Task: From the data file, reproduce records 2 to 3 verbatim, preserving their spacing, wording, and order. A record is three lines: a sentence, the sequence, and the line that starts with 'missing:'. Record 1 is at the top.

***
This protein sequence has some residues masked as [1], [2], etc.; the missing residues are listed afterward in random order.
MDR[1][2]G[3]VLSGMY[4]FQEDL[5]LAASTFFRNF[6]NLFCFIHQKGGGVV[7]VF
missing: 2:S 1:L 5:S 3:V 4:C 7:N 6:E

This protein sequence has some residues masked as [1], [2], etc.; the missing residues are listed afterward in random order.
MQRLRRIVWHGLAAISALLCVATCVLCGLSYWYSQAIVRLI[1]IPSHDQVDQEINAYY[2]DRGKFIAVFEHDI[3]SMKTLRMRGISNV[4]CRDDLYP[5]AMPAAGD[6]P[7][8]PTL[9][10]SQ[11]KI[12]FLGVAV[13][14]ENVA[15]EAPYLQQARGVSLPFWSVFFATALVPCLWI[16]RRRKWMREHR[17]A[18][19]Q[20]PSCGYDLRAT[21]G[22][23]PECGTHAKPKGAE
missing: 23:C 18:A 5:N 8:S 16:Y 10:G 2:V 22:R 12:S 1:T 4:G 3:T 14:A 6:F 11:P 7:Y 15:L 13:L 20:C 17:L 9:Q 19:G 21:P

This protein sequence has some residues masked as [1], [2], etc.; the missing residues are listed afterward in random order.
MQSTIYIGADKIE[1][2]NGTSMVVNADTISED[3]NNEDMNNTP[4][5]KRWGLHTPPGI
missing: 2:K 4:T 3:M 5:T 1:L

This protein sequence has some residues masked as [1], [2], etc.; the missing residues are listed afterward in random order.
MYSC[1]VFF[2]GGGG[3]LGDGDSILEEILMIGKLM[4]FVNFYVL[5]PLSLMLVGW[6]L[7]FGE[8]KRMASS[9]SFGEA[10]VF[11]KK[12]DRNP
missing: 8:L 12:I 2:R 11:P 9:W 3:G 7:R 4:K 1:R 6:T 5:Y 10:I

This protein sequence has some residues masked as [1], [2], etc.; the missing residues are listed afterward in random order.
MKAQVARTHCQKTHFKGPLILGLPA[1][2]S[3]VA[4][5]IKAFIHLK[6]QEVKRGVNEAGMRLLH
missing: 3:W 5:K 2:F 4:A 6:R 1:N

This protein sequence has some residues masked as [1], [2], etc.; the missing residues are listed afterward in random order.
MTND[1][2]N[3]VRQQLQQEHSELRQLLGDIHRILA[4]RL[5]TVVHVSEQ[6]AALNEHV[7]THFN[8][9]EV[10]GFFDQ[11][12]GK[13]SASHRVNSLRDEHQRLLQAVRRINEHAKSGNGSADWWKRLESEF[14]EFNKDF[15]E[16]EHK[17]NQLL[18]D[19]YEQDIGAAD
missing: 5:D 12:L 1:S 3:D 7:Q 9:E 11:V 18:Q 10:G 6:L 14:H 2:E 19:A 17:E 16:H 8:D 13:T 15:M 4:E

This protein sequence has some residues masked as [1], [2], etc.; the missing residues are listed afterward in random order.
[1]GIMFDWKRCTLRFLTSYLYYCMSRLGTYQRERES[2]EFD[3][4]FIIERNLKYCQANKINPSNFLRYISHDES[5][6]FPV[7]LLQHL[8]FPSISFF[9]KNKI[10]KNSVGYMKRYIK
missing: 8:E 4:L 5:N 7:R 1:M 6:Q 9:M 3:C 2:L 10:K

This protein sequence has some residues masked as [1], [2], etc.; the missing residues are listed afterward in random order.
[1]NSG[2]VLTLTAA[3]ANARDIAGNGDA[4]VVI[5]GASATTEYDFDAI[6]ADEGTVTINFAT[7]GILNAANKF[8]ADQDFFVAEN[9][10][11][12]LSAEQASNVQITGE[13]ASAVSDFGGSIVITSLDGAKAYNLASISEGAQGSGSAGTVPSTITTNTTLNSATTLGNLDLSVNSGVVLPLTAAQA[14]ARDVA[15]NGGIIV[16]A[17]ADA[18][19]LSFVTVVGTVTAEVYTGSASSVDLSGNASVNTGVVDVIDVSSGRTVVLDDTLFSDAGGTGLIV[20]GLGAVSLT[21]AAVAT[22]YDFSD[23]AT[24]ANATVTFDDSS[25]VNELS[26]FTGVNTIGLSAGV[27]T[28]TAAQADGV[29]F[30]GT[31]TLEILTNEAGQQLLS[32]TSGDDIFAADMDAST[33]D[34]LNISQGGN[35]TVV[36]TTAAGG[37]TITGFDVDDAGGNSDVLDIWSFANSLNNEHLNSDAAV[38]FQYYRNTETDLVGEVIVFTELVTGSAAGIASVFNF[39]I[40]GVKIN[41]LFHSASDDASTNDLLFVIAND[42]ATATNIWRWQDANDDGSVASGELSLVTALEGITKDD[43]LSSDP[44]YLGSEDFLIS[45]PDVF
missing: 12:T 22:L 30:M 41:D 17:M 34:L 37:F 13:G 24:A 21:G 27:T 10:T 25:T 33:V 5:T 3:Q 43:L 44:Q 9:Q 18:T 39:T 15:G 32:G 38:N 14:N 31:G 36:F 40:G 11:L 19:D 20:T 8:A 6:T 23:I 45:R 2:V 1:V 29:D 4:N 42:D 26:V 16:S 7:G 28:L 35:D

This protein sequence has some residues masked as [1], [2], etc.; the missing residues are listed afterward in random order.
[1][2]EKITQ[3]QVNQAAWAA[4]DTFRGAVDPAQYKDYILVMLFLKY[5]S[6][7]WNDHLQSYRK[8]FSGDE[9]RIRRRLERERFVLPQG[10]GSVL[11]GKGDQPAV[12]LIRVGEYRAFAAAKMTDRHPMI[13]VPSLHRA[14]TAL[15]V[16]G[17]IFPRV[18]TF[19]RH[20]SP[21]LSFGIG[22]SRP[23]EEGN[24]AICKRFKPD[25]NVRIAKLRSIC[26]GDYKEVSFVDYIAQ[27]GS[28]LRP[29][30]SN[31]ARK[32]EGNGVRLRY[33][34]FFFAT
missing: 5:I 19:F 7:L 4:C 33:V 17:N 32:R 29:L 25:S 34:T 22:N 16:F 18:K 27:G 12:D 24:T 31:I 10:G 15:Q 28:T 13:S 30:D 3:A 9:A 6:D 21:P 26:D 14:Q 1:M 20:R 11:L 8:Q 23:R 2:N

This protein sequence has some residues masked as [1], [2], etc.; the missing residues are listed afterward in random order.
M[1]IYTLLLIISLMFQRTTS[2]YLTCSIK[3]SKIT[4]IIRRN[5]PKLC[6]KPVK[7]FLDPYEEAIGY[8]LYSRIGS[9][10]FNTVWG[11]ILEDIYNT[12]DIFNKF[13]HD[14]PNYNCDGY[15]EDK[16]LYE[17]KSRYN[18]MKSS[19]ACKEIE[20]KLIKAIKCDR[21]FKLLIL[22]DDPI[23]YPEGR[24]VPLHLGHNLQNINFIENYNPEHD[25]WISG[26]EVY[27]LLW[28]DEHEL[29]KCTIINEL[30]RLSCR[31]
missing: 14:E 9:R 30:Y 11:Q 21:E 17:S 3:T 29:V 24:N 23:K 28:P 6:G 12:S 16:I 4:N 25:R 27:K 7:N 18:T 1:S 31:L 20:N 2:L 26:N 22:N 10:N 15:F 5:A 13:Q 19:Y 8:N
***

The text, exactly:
This protein sequence has some residues masked as [1], [2], etc.; the missing residues are listed afterward in random order.
MQRLRRIVWHGLAAISALLCVATCVLCGLSYWYSQAIVRLI[1]IPSHDQVDQEINAYY[2]DRGKFIAVFEHDI[3]SMKTLRMRGISNV[4]CRDDLYP[5]AMPAAGD[6]P[7][8]PTL[9][10]SQ[11]KI[12]FLGVAV[13][14]ENVA[15]EAPYLQQARGVSLPFWSVFFATALVPCLWI[16]RRRKWMREHR[17]A[18][19]Q[20]PSCGYDLRAT[21]G[22][23]PECGTHAKPKGAE
missing: 23:C 18:A 5:N 8:S 16:Y 10:G 2:V 22:R 12:S 1:T 4:G 3:T 14:A 6:F 11:P 7:Y 15:L 13:L 20:C 17:L 9:Q 19:G 21:P

This protein sequence has some residues masked as [1], [2], etc.; the missing residues are listed afterward in random order.
MQSTIYIGADKIE[1][2]NGTSMVVNADTISED[3]NNEDMNNTP[4][5]KRWGLHTPPGI
missing: 2:K 4:T 3:M 5:T 1:L